FULL TEXT OF ORDER OF APPELLATE AUTHORITY OF ADVANCE RULING,KARNATAKA

PROCEEDINGS

(Under Section 101 of the CGST Act, 2017 and the KGST Act, 2017)

1. At the outset we would like to make it clear that the provisions of CGST, Act 2017 and SGST, Act 2017 are in pari materia and have the same provisions in like matter and differ from each other only on a few specific provisions. Therefore, unless a mention is particularly made to such dissimilar provisions, a reference to the CGST Act would also mean reference to the corresponding similar provisions in the KGST Act.

2. The present appeal has been filed under section 100 of the Central Goods and Service Tax Act 2017 and Karnataka Goods and Service Tax Act 2017 (herein after referred to as CGST Act, 2017 and SGST Act, 2017) by M/s Karnataka State Electronics Development Corporation Limited, 2nd Floor, TTMC A Block, BMTC Complex, K H Road, Shanthinagar, Bengaluru – 560 027(herein after referred to as Appellant) against the advance Ruling No. KAR/ADRG 07/2020 dated: 10th March 2020.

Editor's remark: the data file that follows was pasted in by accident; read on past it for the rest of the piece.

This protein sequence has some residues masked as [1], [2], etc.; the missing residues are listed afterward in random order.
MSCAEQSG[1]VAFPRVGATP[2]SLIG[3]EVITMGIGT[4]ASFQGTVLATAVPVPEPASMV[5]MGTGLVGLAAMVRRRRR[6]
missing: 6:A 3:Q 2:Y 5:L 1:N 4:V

Brief Facts of the case:

1. The Appellant, a Karnataka State Government Entity, is engaged into providing street lighting services, under the Energy Performance Contract (ESCO contract) to the Thane Municipal Corporation (TMC), Thane for a period of 7 years. The ESCO contract is on shared saving model and is to reduce the overall consumption of electricity in street lighting. The Appellant has to operate and maintain 12,000 street lighting fixtures & respective feeder panels i.e. installation of LED fixtures, smart electric panels for automation, metering & comprehensive maintenance. The role of the Appellant is as under: